Sadie Khan’s ULEZ charges will come into effect next week and is intended to reduce the harm caused by toxic pollution in the heart of the city. The ULEZ is expected to incur costs for all kinds of vehicles and will vary depending on the type and amount of pollution they cause. Costs will be applied on a daily basis and may also bring about even costlier fines if payments are not made. However, the costs will only apply to cars which do not meet the city’s low emission standards.
How to check which zones in London are affected
Transport for London has included the entire map of the new ULEZ on their website.
You can go to TfL’s handy postcode checker to see which locations will fall under the umbrella of the ULEZ.
Currently, the boundary of the ULEZ is at the North and South Circular, although this will change in 2021.
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According to TfL, the ULEZ boundary will be extended from October 25, 2021.
The larger zone will be bounded by the North and South Circular roads, but those travelling on the roads and not into the city will not be affected.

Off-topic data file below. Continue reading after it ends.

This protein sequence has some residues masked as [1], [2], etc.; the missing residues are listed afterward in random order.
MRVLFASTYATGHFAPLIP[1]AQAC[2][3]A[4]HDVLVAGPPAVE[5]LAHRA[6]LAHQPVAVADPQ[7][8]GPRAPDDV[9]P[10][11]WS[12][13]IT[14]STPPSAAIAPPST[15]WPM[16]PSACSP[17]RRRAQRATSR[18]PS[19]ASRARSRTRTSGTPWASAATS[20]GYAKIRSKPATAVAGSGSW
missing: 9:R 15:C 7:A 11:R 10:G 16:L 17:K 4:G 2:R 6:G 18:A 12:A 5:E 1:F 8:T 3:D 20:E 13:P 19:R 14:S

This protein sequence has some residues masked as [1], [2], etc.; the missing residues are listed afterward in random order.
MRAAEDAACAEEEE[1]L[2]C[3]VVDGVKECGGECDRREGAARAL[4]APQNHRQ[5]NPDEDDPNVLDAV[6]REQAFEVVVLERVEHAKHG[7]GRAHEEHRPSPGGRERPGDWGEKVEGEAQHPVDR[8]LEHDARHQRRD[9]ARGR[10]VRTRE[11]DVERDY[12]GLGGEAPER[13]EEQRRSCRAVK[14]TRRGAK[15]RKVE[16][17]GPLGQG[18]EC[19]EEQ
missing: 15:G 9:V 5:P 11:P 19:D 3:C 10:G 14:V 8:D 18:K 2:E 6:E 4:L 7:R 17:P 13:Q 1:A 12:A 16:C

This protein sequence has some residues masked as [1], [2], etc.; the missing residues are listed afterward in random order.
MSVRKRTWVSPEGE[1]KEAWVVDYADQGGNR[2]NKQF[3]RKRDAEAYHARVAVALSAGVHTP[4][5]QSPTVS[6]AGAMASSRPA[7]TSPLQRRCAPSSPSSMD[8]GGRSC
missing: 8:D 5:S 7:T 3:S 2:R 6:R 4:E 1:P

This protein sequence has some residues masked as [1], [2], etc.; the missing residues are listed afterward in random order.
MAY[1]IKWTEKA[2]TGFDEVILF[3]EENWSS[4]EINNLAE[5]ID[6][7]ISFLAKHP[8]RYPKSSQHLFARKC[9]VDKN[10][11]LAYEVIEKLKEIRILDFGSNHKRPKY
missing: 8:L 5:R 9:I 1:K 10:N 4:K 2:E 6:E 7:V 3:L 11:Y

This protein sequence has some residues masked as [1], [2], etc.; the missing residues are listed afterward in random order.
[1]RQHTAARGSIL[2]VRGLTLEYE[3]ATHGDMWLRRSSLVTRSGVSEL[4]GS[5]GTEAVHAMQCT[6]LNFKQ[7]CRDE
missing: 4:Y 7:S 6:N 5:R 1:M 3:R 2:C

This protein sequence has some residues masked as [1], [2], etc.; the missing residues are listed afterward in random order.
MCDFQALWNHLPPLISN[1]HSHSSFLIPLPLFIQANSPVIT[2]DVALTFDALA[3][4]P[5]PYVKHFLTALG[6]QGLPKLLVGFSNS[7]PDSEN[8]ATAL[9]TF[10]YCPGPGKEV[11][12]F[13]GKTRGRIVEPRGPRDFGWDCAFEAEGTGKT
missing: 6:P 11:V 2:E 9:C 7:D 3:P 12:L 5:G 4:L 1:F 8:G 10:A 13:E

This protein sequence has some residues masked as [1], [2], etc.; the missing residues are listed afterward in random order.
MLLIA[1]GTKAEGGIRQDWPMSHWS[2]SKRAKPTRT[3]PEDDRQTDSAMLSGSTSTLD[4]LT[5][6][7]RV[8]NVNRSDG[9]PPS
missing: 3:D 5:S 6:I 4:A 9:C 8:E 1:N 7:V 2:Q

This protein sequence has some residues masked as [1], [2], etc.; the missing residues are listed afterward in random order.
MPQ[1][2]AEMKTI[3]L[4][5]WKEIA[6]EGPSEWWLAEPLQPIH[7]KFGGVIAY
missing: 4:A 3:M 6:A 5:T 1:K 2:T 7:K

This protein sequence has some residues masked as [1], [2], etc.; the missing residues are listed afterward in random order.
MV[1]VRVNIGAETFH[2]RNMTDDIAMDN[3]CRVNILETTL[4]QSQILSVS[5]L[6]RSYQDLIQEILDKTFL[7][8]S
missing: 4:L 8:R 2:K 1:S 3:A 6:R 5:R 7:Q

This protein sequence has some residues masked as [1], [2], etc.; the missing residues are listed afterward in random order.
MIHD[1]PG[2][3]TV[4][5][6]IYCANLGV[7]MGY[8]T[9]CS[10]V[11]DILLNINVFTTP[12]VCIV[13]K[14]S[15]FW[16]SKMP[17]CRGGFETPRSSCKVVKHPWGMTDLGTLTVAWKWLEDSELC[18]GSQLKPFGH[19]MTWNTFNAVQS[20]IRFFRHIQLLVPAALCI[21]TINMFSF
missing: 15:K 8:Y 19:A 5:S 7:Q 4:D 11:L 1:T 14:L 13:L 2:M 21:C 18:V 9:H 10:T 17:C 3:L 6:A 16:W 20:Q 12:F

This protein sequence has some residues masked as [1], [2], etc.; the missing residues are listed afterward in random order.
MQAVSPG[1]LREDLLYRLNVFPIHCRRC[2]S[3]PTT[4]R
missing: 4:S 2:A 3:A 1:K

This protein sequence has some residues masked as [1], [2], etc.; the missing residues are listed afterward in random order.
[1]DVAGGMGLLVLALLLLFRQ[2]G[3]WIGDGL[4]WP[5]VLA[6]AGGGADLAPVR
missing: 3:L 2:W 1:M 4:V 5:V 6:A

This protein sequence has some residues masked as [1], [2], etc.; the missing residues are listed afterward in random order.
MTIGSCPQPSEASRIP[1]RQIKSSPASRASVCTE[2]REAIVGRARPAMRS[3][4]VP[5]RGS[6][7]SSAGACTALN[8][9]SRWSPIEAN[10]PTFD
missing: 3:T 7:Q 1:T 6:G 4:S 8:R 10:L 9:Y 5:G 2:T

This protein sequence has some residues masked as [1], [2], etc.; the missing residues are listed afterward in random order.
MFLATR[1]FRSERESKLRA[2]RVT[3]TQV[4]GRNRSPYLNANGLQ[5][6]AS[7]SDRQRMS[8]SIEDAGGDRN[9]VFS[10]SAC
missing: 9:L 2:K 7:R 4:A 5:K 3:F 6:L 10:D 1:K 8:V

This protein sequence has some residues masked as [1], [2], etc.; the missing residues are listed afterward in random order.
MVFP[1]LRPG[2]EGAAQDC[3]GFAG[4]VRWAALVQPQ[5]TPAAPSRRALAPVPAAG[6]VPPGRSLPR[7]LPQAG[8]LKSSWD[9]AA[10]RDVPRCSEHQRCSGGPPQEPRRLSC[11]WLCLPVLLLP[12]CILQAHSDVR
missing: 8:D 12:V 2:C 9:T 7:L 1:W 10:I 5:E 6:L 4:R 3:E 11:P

With it, come new, tighter emission standards cars will have to abide by.
The current and future changes will be applied on top of the Low Emission Zones and the Congestion Charge for those driving in central London.
READ MORE: ULEZ explained – how much will it cost you?
Why did Sadiq Khan create the ULEZ?
The ULEZ will exist on top of other pollution measures in the city, in a bid by Sadiq Khan to reduce deadly air pollution.
According to the Mayor of London’s office, two million Londoners are living in areas where the legal limits for air pollution are exceeded.
In addition, some 400,000 children are affected and they may suffer from stunted lung development, asthma and other breathing problems.
READ MORE: Here’s how you can avoid paying the ULEZ
Speaking on April 1, Sadiq Khan said: “From the very outset I have been crystal clear that I would do everything in my power to tackle London’s toxic air crisis.
“So far in my mayoralty, this includes cleaning up our bus and taxi fleet and establishing the largest air quality monitoring network of any major city.
“The introduction of the world’s first 24-hour seven-day-a-week Ultra Low Emission Zone next week marks a watershed moment in our fight to clean up our filthy air.
“The data I’ve published gives an even clearer picture of the urgent need to take action.”